12aprAll DayTEDxFSUFeaturing IA+D Professor Jill Pable and School of Dance Assistant Professor Tiffany Rhynard(All Day: Friday)
April 12, 2019 12:00am - April 12, 2019 11:59pm
Jill Pable, a professor at the Department of Interior Architecture and Design, will be presenting at TEDxFSU on April 12th, 2019. In her talk, Professor Pable will discuss how
Jill Pable, a professor at the Department of Interior Architecture and Design, will be presenting at TEDxFSU on April 12th, 2019.
In her talk, Professor Pable will discuss how we might leverage built environments to better help the homeless using research-informed ideas from environmental psychology, neuroscience and other areas to create a practice of ‘trauma-informed design’. Pable has traveled across the country observing shelters, supportive housing and other places, gathering ideas both positive and detrimental to residents’ self-identity. This talk will identify six fundamental human needs that have emerged from these visits and associated research, as well as identify tangible, practical ways that architecture and interior design can more effectively help people exit homelessness by supporting their dignity.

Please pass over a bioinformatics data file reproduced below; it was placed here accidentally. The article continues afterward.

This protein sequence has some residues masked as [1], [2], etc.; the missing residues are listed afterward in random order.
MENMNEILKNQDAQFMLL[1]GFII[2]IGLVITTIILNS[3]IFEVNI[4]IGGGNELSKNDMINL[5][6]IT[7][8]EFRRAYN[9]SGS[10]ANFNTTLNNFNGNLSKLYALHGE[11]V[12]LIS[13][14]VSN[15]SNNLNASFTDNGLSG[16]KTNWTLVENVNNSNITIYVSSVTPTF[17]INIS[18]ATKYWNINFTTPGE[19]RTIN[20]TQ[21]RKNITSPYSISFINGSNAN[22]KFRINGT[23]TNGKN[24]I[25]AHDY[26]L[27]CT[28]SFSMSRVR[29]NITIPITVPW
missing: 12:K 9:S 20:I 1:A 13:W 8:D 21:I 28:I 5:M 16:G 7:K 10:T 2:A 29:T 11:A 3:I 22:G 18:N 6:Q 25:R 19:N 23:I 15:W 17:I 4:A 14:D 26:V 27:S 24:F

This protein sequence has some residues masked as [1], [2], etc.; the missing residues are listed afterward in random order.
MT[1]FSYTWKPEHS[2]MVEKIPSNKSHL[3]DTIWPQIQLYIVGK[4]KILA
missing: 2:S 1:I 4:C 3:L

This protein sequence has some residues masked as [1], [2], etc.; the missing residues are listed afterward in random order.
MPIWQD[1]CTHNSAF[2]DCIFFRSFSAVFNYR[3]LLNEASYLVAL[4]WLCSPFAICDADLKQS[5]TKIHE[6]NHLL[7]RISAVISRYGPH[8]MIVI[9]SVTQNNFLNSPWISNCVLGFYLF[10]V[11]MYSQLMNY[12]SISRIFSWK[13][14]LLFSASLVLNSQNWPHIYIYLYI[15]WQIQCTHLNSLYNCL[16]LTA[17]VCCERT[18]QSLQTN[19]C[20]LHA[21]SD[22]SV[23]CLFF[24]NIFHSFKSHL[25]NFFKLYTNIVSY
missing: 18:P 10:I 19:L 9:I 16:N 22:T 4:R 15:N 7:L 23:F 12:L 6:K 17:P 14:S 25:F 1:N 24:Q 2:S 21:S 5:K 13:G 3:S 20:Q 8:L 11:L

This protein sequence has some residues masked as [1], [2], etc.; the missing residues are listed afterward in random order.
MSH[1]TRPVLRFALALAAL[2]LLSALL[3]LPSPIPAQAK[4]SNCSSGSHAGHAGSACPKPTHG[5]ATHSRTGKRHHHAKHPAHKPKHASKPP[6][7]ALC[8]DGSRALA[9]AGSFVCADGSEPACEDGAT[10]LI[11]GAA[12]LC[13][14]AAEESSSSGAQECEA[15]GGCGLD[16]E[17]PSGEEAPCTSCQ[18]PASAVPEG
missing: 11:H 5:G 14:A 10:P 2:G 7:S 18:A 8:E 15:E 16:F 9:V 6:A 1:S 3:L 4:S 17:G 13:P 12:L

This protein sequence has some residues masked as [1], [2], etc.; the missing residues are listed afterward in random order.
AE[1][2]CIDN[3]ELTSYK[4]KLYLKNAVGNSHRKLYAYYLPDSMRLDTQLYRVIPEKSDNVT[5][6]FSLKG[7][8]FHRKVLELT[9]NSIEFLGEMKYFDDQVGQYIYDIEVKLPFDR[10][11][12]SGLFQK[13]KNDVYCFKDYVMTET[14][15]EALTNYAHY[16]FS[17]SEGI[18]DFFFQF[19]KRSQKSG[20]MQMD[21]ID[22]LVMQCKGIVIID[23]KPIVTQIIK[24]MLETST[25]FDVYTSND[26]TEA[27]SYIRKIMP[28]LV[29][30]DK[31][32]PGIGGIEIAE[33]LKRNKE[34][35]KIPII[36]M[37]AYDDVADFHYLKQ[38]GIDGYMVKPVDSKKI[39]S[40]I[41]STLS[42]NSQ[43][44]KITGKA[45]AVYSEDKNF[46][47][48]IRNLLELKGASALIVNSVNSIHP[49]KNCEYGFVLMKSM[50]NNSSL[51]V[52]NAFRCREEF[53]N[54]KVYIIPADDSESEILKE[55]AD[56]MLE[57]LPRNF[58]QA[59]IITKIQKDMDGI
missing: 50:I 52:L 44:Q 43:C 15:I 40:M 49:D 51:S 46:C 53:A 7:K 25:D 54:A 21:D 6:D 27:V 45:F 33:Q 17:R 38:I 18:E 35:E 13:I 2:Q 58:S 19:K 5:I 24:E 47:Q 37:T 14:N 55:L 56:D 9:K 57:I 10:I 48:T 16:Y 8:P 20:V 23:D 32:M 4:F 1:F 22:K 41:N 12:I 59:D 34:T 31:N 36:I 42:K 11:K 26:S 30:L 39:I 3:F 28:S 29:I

Tiffany Rhynard currently works as the Assistant Professor in the School of Dance at FSU, and her research focuses on the intersection of technology and social dance practices, and the potential of these systems enhancing human empathy.
In “Shared Space: Destabilizing Practices for Social Change,” Rhynard examines notions of community, human connection, and identity within the context of the physical and social practice of Contact Improvisation, a dance form utilizing athletic and spontaneous partnering. How can the skills of falling, being off balance, and fully trusting a partner prepare us for the daily actions of navigating social spaces where the dynamics of race, class, and gender are bumping up against each other? How can the practice of destabilizing the body in an improvisational dance setting help prepare us for adapting to unfamiliar environments and unpredictable circumstances? Can the act of trusting and supporting another person be a space to process through historical and ancestral trauma?